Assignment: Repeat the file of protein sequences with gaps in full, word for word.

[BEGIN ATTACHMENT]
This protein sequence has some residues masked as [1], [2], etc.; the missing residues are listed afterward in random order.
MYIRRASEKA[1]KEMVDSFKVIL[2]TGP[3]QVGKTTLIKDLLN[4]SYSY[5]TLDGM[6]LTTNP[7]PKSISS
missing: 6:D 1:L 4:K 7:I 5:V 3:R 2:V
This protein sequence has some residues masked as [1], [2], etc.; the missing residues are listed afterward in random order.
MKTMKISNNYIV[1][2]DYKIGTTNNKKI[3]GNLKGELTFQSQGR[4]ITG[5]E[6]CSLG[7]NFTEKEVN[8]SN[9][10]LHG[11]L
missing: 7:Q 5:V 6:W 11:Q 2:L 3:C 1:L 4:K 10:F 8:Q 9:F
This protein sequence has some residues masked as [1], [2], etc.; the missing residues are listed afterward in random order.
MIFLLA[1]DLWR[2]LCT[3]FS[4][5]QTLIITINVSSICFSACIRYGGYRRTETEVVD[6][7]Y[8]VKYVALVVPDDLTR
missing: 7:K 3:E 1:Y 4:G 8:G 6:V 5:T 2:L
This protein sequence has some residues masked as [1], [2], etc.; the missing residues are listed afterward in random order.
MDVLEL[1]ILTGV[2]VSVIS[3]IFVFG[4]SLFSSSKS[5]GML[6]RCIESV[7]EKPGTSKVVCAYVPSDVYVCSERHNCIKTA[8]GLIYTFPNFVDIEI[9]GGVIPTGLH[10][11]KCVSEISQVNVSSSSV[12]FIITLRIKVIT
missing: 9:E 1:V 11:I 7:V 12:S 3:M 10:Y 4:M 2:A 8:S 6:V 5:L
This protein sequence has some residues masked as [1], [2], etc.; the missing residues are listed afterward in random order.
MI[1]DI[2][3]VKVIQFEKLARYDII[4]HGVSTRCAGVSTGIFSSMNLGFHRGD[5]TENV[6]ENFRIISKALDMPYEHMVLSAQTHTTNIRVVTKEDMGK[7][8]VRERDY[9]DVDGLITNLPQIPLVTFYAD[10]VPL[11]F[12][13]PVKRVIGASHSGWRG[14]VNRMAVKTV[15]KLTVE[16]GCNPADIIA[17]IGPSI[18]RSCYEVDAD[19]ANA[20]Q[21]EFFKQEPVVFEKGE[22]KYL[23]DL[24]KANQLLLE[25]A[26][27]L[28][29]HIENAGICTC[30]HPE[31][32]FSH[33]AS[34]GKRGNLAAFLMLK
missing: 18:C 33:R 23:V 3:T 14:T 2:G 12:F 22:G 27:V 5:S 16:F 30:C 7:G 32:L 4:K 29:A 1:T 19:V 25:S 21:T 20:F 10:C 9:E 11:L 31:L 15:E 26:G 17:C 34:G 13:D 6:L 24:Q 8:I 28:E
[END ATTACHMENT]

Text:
This protein sequence has some residues masked as [1], [2], etc.; the missing residues are listed afterward in random order.
MYIRRASEKA[1]KEMVDSFKVIL[2]TGP[3]QVGKTTLIKDLLN[4]SYSY[5]TLDGM[6]LTTNP[7]PKSISS
missing: 6:D 1:L 4:K 7:I 5:V 3:R 2:V
This protein sequence has some residues masked as [1], [2], etc.; the missing residues are listed afterward in random order.
MKTMKISNNYIV[1][2]DYKIGTTNNKKI[3]GNLKGELTFQSQGR[4]ITG[5]E[6]CSLG[7]NFTEKEVN[8]SN[9][10]LHG[11]L
missing: 7:Q 5:V 6:W 11:Q 2:L 3:C 1:L 4:K 10:F 8:Q 9:F
This protein sequence has some residues masked as [1], [2], etc.; the missing residues are listed afterward in random order.
MIFLLA[1]DLWR[2]LCT[3]FS[4][5]QTLIITINVSSICFSACIRYGGYRRTETEVVD[6][7]Y[8]VKYVALVVPDDLTR
missing: 7:K 3:E 1:Y 4:G 8:G 6:V 5:T 2:L
This protein sequence has some residues masked as [1], [2], etc.; the missing residues are listed afterward in random order.
MDVLEL[1]ILTGV[2]VSVIS[3]IFVFG[4]SLFSSSKS[5]GML[6]RCIESV[7]EKPGTSKVVCAYVPSDVYVCSERHNCIKTA[8]GLIYTFPNFVDIEI[9]GGVIPTGLH[10][11]KCVSEISQVNVSSSSV[12]FIITLRIKVIT
missing: 9:E 1:V 11:I 7:V 12:S 3:M 10:Y 4:M 2:A 8:S 6:V 5:L
This protein sequence has some residues masked as [1], [2], etc.; the missing residues are listed afterward in random order.
MI[1]DI[2][3]VKVIQFEKLARYDII[4]HGVSTRCAGVSTGIFSSMNLGFHRGD[5]TENV[6]ENFRIISKALDMPYEHMVLSAQTHTTNIRVVTKEDMGK[7][8]VRERDY[9]DVDGLITNLPQIPLVTFYAD[10]VPL[11]F[12][13]PVKRVIGASHSGWRG[14]VNRMAVKTV[15]KLTVE[16]GCNPADIIA[17]IGPSI[18]RSCYEVDAD[19]ANA[20]Q[21]EFFKQEPVVFEKGE[22]KYL[23]DL[24]KANQLLLE[25]A[26][27]L[28][29]HIENAGICTC[30]HPE[31][32]FSH[33]AS[34]GKRGNLAAFLMLK
missing: 18:C 33:R 23:V 3:T 14:T 2:G 12:F 22:G 27:V 5:S 16:F 30:C 7:G 32:L 4:K 29:A 1:T 19:V 25:S 21:T 20:F 10:C 9:E 11:L 31:L 15:E 26:G 17:C 34:G 13:D 6:L 24:Q 8:I 28:E